Anaergia's subsidiary Kent County Bioenergy Facility has received a $5 million grant from the Michigan Public Service Commission to develop the Kent County Bioenergy Facility, which is a project worth $380 million in partnership with the Kent County Department of Public Works (DPW).
The Kent County Bioenergy Facility, planned as the anchor tenant at the Sustainable Business Park, is designed to increase recycling, reduce Kent County’s dependence on landfills, create jobs, reduce greenhouse gas emissions, and produce carbon-negative renewable fuel.
The Kent County DPW will seek an approval from the Kent County Board of Public Works to proceed with the project in July. Post approval from the Kent County Board of Commissioners, the project is expected to be fully operational by early 2027.
“Kent County has a real opportunity to create a better world for future generations by building the Kent County Bioenergy Facility and Sustainable Business Park,” said Dar Baas, director at the Kent County Department of Public Works.
More on Biofuels in the C&I Energy Transition covered by EnergyTech
Designed to help Kent County divert 90 percent of trash from the local landfill by 2030, the facility anticipates to transfer 50 percent of municipal solid waste, initially. The process will help reduce methane emissions, while recovering organic material in the waste and converting it into renewable natural gas and fertilizer.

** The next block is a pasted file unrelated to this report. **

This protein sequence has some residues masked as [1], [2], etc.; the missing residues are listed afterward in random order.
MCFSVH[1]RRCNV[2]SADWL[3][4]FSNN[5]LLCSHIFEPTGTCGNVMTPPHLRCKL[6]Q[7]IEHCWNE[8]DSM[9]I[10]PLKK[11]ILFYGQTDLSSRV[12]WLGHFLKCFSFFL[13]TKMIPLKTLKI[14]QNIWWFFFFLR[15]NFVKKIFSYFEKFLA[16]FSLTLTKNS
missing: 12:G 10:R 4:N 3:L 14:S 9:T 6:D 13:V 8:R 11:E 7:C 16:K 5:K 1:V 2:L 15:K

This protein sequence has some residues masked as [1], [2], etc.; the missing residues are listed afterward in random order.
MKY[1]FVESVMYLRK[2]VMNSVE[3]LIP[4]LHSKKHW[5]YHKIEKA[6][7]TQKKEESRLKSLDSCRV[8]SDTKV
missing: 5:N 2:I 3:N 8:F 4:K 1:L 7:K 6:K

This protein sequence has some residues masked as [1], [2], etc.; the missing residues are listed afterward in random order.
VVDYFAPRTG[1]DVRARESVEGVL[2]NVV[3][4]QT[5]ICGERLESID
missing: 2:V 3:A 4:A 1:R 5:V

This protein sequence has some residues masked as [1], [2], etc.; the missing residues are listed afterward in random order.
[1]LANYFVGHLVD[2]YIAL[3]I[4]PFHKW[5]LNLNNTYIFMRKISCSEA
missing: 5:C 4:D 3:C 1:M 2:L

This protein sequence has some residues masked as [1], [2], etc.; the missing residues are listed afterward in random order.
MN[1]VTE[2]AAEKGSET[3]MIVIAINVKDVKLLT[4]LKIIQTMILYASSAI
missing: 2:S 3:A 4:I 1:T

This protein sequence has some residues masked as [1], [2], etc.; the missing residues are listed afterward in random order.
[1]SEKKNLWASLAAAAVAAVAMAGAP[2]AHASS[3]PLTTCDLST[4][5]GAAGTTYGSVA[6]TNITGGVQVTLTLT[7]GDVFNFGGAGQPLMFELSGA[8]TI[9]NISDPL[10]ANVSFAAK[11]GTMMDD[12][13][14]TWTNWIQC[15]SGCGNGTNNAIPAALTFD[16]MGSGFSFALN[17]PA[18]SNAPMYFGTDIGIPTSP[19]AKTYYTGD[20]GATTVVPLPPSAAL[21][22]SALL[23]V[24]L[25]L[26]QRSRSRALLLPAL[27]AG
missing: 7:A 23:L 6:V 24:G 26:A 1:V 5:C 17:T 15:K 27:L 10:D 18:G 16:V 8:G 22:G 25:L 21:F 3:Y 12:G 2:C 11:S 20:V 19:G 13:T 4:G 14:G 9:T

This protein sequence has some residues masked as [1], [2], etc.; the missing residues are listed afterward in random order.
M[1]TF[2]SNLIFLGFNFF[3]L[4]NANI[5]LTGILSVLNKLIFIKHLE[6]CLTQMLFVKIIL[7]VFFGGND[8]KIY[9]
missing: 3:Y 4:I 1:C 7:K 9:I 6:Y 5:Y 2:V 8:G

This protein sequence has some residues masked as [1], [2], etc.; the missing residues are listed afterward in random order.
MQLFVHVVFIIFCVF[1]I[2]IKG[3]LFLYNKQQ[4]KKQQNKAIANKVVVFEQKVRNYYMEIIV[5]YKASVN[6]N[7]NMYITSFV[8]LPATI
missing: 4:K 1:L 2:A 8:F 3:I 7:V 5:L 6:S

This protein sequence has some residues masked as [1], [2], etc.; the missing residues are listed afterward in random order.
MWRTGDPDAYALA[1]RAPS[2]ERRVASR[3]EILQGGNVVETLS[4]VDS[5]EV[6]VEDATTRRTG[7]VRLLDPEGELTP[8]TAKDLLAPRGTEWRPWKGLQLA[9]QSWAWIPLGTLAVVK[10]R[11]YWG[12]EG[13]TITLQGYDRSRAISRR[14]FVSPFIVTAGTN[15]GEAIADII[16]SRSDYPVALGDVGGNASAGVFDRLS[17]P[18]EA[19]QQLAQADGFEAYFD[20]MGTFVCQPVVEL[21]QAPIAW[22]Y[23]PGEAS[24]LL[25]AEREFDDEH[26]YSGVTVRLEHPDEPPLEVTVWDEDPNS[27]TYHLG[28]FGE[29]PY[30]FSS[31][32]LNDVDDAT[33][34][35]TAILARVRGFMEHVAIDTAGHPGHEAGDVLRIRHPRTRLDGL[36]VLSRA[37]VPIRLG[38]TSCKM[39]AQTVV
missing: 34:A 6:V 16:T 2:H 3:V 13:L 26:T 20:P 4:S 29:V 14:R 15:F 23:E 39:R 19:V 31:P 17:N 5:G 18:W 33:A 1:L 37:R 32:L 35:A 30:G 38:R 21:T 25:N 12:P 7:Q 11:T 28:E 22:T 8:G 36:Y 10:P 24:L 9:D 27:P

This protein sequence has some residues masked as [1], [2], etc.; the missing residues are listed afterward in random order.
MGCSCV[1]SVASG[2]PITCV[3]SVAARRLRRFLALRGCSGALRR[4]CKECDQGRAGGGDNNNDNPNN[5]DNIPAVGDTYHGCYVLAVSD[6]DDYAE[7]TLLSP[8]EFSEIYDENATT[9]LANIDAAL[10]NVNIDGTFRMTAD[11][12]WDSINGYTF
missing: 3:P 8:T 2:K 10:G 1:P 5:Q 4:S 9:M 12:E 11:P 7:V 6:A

“Over 40% of what is landfilled in the U.S. creates methane, a potent greenhouse gas that is responsible for at least 30% of global warming to date—so projects like the one being developed by Kent County Bioenergy Facility will do no less than help save the planet,” said Brett Hodson, CEO of Anaergia.
Many environmental experts contend that methane is multiple times more harmful to the atmosphere than carbon dioxide.
Last month, Anaergia announced it will provide technologies that will enable Monterey One Water, the wastewater utility of northern Monterey County, California, to make renewable energy from food waste as well as wastewater. The project will significantly expand anaerobic digestion capacity at Monterey One Water’s Regional Treatment Plant (RTP) in Marina, according to reports.
This will allow the utility to receive and co-digest food waste in existing digesters currently used to process wastewater biosolids. When anaerobically digested, the waste produces renewable biogas, which is then used to generate electricity and heat at the Monterey One plant.